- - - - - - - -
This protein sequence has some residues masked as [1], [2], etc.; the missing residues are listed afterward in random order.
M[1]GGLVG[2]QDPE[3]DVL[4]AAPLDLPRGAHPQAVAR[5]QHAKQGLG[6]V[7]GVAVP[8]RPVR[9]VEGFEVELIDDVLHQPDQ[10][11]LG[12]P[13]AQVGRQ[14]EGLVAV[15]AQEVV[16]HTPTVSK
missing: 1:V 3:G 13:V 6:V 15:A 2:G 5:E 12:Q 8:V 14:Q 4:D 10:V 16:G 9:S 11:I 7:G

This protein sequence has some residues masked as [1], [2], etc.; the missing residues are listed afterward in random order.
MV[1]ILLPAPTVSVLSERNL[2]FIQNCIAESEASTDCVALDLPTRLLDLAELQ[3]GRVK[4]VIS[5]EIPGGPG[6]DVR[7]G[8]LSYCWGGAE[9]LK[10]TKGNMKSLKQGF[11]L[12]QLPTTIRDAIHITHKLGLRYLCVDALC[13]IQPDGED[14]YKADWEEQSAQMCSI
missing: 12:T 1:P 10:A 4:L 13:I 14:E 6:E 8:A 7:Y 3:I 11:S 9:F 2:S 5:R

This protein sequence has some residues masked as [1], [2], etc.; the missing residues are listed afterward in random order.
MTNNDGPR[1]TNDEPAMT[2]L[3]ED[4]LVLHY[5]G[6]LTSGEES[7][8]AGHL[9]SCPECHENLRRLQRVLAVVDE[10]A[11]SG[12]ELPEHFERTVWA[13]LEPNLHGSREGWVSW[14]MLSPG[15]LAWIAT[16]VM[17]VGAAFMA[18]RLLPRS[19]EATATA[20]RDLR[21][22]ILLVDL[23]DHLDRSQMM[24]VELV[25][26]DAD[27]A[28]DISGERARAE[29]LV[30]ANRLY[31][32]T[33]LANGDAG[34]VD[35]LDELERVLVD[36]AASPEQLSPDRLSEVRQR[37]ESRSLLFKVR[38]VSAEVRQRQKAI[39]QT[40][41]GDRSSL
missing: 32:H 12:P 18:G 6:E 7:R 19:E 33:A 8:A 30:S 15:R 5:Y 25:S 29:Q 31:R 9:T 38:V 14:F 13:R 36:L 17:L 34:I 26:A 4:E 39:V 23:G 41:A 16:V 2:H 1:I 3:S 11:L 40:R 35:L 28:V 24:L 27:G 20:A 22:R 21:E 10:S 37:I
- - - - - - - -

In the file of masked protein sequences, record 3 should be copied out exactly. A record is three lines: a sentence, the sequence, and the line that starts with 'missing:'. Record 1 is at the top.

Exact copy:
This protein sequence has some residues masked as [1], [2], etc.; the missing residues are listed afterward in random order.
MTNNDGPR[1]TNDEPAMT[2]L[3]ED[4]LVLHY[5]G[6]LTSGEES[7][8]AGHL[9]SCPECHENLRRLQRVLAVVDE[10]A[11]SG[12]ELPEHFERTVWA[13]LEPNLHGSREGWVSW[14]MLSPG[15]LAWIAT[16]VM[17]VGAAFMA[18]RLLPRS[19]EATATA[20]RDLR[21][22]ILLVDL[23]DHLDRSQMM[24]VELV[25][26]DAD[27]A[28]DISGERARAE[29]LV[30]ANRLY[31][32]T[33]LANGDAG[34]VD[35]LDELERVLVD[36]AASPEQLSPDRLSEVRQR[37]ESRSLLFKVR[38]VSAEVRQRQKAI[39]QT[40][41]GDRSSL
missing: 32:H 12:P 18:G 6:E 7:R 19:E 33:A 8:A 30:S 15:R 5:Y 25:S 29:Q 31:R 9:T 38:V 14:F 13:R 36:L 17:L 34:I 26:A 4:E 39:V 23:G 41:A 16:V 2:H 1:I 3:S 11:L 40:R 35:L 28:V 24:L 27:G 20:A 22:R 21:E 10:S 37:I